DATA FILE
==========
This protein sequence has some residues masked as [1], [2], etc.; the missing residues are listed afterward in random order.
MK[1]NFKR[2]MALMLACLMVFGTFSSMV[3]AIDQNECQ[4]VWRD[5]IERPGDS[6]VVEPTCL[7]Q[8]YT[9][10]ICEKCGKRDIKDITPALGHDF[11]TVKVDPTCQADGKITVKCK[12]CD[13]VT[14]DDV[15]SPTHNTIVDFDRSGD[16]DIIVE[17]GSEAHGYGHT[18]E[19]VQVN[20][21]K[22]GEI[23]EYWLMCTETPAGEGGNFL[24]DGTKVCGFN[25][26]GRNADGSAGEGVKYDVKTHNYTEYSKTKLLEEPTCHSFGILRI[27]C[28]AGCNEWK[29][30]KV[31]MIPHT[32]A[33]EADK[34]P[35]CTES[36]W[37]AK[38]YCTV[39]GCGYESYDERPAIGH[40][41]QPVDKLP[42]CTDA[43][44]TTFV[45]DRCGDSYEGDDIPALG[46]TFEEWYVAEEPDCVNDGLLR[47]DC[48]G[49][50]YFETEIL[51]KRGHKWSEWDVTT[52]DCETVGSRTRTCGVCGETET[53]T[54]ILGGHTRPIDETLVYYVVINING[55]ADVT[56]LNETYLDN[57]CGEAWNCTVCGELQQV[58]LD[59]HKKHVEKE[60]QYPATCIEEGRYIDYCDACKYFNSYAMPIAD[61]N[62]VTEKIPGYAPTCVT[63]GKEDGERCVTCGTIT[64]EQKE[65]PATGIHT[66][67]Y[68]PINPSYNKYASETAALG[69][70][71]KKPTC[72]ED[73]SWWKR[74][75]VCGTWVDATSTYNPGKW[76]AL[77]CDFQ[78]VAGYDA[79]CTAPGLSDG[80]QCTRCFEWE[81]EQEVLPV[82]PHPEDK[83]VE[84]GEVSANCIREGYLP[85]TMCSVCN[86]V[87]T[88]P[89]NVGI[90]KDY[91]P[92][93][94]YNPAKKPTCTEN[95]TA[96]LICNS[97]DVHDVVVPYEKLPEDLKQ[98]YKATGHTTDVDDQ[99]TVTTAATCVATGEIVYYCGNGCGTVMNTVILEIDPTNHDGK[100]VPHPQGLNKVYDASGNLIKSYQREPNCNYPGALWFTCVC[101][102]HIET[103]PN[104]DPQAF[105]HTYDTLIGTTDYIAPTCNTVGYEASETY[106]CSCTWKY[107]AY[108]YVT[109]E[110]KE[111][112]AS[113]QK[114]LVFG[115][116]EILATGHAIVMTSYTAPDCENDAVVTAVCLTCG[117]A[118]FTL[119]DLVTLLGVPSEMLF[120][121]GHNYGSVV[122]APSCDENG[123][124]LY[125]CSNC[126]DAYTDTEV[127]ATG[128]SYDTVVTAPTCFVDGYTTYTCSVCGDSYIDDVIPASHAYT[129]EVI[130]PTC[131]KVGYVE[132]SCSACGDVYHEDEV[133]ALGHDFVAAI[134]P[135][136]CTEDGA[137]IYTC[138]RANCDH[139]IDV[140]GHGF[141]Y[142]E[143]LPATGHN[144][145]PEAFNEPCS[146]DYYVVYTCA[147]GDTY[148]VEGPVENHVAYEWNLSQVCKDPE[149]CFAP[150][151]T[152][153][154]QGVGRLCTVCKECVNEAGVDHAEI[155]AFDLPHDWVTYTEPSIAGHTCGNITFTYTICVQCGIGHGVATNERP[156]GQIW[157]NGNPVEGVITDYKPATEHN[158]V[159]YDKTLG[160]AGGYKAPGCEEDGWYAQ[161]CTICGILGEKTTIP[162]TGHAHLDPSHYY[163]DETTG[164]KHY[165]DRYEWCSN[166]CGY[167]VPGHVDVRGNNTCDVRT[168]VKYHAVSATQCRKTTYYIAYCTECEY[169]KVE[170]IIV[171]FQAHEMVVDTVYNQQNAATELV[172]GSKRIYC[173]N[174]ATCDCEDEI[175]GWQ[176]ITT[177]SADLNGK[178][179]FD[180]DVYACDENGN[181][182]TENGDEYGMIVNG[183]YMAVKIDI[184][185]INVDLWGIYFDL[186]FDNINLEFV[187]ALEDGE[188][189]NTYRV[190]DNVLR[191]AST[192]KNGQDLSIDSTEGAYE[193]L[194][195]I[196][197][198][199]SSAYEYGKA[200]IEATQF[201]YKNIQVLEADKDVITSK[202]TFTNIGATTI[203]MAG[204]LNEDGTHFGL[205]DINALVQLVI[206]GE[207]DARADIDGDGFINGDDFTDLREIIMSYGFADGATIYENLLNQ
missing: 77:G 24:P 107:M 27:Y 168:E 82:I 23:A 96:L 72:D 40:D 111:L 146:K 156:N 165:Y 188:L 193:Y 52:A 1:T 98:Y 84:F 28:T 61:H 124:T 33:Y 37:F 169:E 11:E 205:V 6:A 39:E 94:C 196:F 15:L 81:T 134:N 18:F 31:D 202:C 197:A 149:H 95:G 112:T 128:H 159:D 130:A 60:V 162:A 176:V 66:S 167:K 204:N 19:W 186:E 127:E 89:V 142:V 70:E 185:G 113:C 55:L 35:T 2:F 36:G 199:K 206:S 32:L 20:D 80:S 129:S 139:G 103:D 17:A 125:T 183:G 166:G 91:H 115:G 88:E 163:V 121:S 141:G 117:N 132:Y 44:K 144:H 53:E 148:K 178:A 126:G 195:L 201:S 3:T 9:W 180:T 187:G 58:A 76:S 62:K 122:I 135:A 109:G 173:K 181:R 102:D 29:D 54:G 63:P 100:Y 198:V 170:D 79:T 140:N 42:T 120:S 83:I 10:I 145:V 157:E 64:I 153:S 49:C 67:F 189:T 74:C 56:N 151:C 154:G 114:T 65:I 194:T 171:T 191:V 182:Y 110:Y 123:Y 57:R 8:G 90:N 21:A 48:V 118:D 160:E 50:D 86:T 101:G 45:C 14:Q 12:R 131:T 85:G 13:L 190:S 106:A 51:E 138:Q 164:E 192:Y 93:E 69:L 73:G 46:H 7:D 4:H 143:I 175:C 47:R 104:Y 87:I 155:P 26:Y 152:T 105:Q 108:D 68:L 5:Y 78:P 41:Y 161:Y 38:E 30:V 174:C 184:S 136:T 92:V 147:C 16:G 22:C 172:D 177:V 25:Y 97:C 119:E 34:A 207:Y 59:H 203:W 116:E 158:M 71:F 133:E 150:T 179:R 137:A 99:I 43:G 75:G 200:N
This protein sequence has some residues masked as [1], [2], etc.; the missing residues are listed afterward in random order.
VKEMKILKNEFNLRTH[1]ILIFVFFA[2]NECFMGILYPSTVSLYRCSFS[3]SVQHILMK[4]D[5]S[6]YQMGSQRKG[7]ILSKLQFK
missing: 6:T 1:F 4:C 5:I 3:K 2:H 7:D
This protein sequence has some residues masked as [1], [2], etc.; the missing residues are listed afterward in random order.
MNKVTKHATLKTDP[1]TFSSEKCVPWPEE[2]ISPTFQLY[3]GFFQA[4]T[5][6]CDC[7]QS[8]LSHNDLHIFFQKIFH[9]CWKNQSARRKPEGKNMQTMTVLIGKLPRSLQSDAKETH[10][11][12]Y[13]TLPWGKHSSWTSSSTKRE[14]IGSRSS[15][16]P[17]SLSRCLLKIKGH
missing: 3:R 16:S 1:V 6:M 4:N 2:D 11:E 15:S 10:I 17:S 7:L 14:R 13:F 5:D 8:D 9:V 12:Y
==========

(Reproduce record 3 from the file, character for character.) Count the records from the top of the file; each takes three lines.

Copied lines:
This protein sequence has some residues masked as [1], [2], etc.; the missing residues are listed afterward in random order.
MNKVTKHATLKTDP[1]TFSSEKCVPWPEE[2]ISPTFQLY[3]GFFQA[4]T[5][6]CDC[7]QS[8]LSHNDLHIFFQKIFH[9]CWKNQSARRKPEGKNMQTMTVLIGKLPRSLQSDAKETH[10][11][12]Y[13]TLPWGKHSSWTSSSTKRE[14]IGSRSS[15][16]P[17]SLSRCLLKIKGH
missing: 3:R 16:S 1:V 6:M 4:N 2:D 11:E 15:S 10:I 17:S 7:L 14:R 13:F 5:D 8:D 9:V 12:Y